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PLNU veterans and the challenges of life once the mission is over

Look around on campus, and you may find that almost one in 10 students at PLNU is either a veteran or married to one. With Veterans Day around the corner on Friday, Nov. 11, The Point decided to talk to some of the numerous veterans on campus. The university has a total of 2,600 undergraduate students for the fall 2016 semester, according to Student Financial Services. Deborah Tillson, campus Veterans Affairs certifying official, explained that veterans make up for 8.4 percent of the undergraduate student body. That includes active duty military members, military spouses and Reserve Officer Training Corps.

The school has a Student Veterans Club that regularly meets to bring ex-service members and their families together. David A. Ah Sing, a former non-commissioned officer in the Air Force for 21 years and now advisor for the club, said the mission of the club is to enhance the visibility of veterans in the student population. “Without the Veterans Club, the [veterans] community would be poorly represented to the student body,” he said.

Samantha R. Elliott, PLNU senior Christian ministries major and president of the club, said “the club is there for vets to get together, so that veterans don’t feel alone here in the midst of young people.”

“Unfortunately, not many people come to the club because vets are generally older. They have work, school. We are all so far away from each other,” she said.

Being a veteran and a student does not come without challenges, and, while service members generally embrace their new routines, they can feel isolated or nostalgic of their old lifestyles. Junior athletic training major Alex Tinajero spent eight years in the Army. The memories of his past still resonate in his present. “I used to jump out of planes and perform security tasks,” he said of his job in the military. “The sense of friendship in the Army is what I miss the most,” he continued. “There is a brotherhood that people out don’t understand. One of my soldiers got hit with a bomb that blew out his right calf once,” he said. “During that attack, people around him became very close and formed a brotherhood based on that experience.”

Tinajero loved the training the military gave him. “Training puts you in those kinds of scenarios for ‘real-life’ combats,” he said. Eventually, however, he grew tired of the long hours and the lack of rest, deciding to pursue a different career. “Still, the biggest challenge was letting go of the military mindset,” he said. “Things needed to be a certain way, and I was in charge of people,” he said. “Now I am only in charge of myself, and that’s scary,” he concluded.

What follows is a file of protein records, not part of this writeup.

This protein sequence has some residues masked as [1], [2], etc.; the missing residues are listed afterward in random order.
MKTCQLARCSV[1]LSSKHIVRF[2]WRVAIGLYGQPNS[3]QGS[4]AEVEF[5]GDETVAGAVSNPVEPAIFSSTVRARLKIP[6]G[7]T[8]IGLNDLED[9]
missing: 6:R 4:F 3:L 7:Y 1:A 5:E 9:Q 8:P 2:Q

The sense of friendship the military provided is something Elliott also misses. She was a seabee in the Navy for five years before she got married to a Marine and decided to become a student. “I was married, and I wanted to live with my husband. One of us had to get out,” she said. “Falling away from your really good friends in the military was maybe the hardest part. But trying to figure out veterans benefits and insurance was also complicated,” she continued.

Senior biology major Bryson Menke, an ex-Navy Chief and 12-year veteran, believes the school has a lack of understanding when it comes to veterans. “The reality is that many of us are on campus to accomplish the mission of further education, but we all come from a similar background of prior experience,” he said. “This is why we often band together on campus, not to shut each other out, but because we fully understand each other and the struggle each other is facing.”

While schools like San Diego State University will be closed for Veterans Day, PLNU will be open and will celebrate its veterans outside the Dining Hall of the main campus. The Student Veterans Club will have a stand there, ready to answer questions and hand out cards so that students may thank homeless veterans for their service. The Center for Student Success will say thanks by offering snacks between 3:30 and 6:00 p.m. on the Mission Valley campus.

Menke, however, does not entirely agree with the policy of keeping PLNU open for Veterans Day. “Veterans Day is a federal holiday for a reason,” he said. “It’s not just a day off so people can go to the beach or avoid work for the day. It’s a day for our country to honor those who are currently and have previously served,” he concluded.


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Ombretta Di Dio

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